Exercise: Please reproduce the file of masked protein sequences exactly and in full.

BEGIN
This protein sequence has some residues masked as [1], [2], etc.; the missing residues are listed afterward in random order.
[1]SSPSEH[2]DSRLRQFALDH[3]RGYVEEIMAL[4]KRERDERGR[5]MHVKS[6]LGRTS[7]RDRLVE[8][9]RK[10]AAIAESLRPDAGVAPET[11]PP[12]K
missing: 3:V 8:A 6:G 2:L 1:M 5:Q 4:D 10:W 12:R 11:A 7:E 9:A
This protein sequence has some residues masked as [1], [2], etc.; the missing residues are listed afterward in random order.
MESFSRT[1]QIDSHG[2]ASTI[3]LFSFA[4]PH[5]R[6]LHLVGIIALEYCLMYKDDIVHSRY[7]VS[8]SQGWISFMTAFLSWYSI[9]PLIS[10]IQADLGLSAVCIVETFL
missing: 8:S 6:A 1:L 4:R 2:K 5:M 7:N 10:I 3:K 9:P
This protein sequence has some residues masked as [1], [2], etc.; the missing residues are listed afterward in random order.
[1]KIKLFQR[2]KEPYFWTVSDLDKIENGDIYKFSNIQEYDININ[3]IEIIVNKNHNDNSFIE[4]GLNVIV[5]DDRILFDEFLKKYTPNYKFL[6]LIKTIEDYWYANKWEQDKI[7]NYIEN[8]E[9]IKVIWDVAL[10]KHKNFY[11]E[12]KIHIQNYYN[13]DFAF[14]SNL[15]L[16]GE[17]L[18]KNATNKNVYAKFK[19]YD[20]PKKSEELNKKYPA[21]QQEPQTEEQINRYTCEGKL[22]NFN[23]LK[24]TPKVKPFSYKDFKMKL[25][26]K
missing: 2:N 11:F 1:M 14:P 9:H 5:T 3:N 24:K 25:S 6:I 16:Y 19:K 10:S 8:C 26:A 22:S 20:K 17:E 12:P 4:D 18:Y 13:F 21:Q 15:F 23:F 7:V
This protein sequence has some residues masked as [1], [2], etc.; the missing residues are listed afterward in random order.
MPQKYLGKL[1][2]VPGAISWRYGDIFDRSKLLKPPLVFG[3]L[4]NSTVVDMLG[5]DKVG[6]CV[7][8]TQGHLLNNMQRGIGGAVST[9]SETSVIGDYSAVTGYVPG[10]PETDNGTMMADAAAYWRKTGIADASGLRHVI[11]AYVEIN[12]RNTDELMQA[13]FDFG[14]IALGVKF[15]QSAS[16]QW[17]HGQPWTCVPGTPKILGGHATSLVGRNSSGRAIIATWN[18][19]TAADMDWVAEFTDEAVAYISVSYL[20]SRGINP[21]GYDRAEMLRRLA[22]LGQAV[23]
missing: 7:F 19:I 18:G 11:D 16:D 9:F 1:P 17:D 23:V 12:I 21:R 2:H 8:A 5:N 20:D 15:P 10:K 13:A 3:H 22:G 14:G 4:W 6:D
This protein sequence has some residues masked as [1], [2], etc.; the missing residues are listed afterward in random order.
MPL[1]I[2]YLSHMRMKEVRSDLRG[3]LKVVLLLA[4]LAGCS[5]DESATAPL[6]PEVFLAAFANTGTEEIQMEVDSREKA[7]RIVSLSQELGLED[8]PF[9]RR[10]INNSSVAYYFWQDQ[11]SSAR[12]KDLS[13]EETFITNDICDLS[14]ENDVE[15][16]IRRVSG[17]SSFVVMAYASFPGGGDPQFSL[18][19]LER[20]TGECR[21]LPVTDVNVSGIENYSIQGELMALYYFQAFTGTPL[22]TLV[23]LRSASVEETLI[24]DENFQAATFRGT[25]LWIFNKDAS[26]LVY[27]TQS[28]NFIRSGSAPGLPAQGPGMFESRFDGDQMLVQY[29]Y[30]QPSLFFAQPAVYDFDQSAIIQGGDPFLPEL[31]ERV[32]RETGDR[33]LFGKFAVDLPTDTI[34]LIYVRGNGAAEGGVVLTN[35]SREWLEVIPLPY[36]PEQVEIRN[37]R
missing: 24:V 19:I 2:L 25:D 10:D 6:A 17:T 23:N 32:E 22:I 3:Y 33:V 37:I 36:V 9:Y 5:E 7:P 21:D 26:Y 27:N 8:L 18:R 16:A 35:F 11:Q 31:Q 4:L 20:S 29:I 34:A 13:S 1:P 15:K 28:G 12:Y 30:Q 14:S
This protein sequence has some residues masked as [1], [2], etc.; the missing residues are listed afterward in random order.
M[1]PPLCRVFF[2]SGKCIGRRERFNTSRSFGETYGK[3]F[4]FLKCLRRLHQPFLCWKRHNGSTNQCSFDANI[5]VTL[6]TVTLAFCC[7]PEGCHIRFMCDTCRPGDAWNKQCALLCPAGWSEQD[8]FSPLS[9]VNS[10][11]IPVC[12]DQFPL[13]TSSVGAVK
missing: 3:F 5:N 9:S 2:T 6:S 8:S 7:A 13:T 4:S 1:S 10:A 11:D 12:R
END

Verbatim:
This protein sequence has some residues masked as [1], [2], etc.; the missing residues are listed afterward in random order.
[1]SSPSEH[2]DSRLRQFALDH[3]RGYVEEIMAL[4]KRERDERGR[5]MHVKS[6]LGRTS[7]RDRLVE[8][9]RK[10]AAIAESLRPDAGVAPET[11]PP[12]K
missing: 3:V 8:A 6:G 2:L 1:M 5:Q 4:D 10:W 12:R 11:A 7:E 9:A
This protein sequence has some residues masked as [1], [2], etc.; the missing residues are listed afterward in random order.
MESFSRT[1]QIDSHG[2]ASTI[3]LFSFA[4]PH[5]R[6]LHLVGIIALEYCLMYKDDIVHSRY[7]VS[8]SQGWISFMTAFLSWYSI[9]PLIS[10]IQADLGLSAVCIVETFL
missing: 8:S 6:A 1:L 4:R 2:K 5:M 7:N 10:I 3:K 9:P
This protein sequence has some residues masked as [1], [2], etc.; the missing residues are listed afterward in random order.
[1]KIKLFQR[2]KEPYFWTVSDLDKIENGDIYKFSNIQEYDININ[3]IEIIVNKNHNDNSFIE[4]GLNVIV[5]DDRILFDEFLKKYTPNYKFL[6]LIKTIEDYWYANKWEQDKI[7]NYIEN[8]E[9]IKVIWDVAL[10]KHKNFY[11]E[12]KIHIQNYYN[13]DFAF[14]SNL[15]L[16]GE[17]L[18]KNATNKNVYAKFK[19]YD[20]PKKSEELNKKYPA[21]QQEPQTEEQINRYTCEGKL[22]NFN[23]LK[24]TPKVKPFSYKDFKMKL[25][26]K
missing: 2:N 11:F 1:M 14:P 9:H 5:T 3:N 24:K 25:S 6:I 16:Y 19:K 10:S 8:C 26:A 22:S 20:K 17:E 12:P 4:D 18:Y 13:F 21:Q 15:F 23:F 7:V
This protein sequence has some residues masked as [1], [2], etc.; the missing residues are listed afterward in random order.
MPQKYLGKL[1][2]VPGAISWRYGDIFDRSKLLKPPLVFG[3]L[4]NSTVVDMLG[5]DKVG[6]CV[7][8]TQGHLLNNMQRGIGGAVST[9]SETSVIGDYSAVTGYVPG[10]PETDNGTMMADAAAYWRKTGIADASGLRHVI[11]AYVEIN[12]RNTDELMQA[13]FDFG[14]IALGVKF[15]QSAS[16]QW[17]HGQPWTCVPGTPKILGGHATSLVGRNSSGRAIIATWN[18][19]TAADMDWVAEFTDEAVAYISVSYL[20]SRGINP[21]GYDRAEMLRRLA[22]LGQAV[23]
missing: 7:F 19:I 18:G 11:D 16:D 9:F 1:P 17:D 23:V 12:I 21:R 2:H 8:A 5:N 20:D 15:P 10:K 13:A 3:H 22:G 14:G 4:W 6:D
This protein sequence has some residues masked as [1], [2], etc.; the missing residues are listed afterward in random order.
MPL[1]I[2]YLSHMRMKEVRSDLRG[3]LKVVLLLA[4]LAGCS[5]DESATAPL[6]PEVFLAAFANTGTEEIQMEVDSREKA[7]RIVSLSQELGLED[8]PF[9]RR[10]INNSSVAYYFWQDQ[11]SSAR[12]KDLS[13]EETFITNDICDLS[14]ENDVE[15][16]IRRVSG[17]SSFVVMAYASFPGGGDPQFSL[18][19]LER[20]TGECR[21]LPVTDVNVSGIENYSIQGELMALYYFQAFTGTPL[22]TLV[23]LRSASVEETLI[24]DENFQAATFRGT[25]LWIFNKDAS[26]LVY[27]TQS[28]NFIRSGSAPGLPAQGPGMFESRFDGDQMLVQY[29]Y[30]QPSLFFAQPAVYDFDQSAIIQGGDPFLPEL[31]ERV[32]RETGDR[33]LFGKFAVDLPTDTI[34]LIYVRGNGAAEGGVVLTN[35]SREWLEVIPLPY[36]PEQVEIRN[37]R
missing: 24:V 19:I 2:L 25:D 10:D 6:A 17:T 23:N 32:E 22:I 3:Y 33:V 37:I 36:V 9:Y 5:E 7:P 21:D 26:Y 27:N 8:L 18:R 16:A 35:F 11:Q 31:Q 4:L 20:S 29:I 34:A 13:S 1:P 15:K 28:G 12:Y 30:Q 14:S
This protein sequence has some residues masked as [1], [2], etc.; the missing residues are listed afterward in random order.
M[1]PPLCRVFF[2]SGKCIGRRERFNTSRSFGETYGK[3]F[4]FLKCLRRLHQPFLCWKRHNGSTNQCSFDANI[5]VTL[6]TVTLAFCC[7]PEGCHIRFMCDTCRPGDAWNKQCALLCPAGWSEQD[8]FSPLS[9]VNS[10][11]IPVC[12]DQFPL[13]TSSVGAVK
missing: 3:F 5:N 9:S 2:T 6:S 8:S 7:A 13:T 4:S 1:S 10:A 11:D 12:R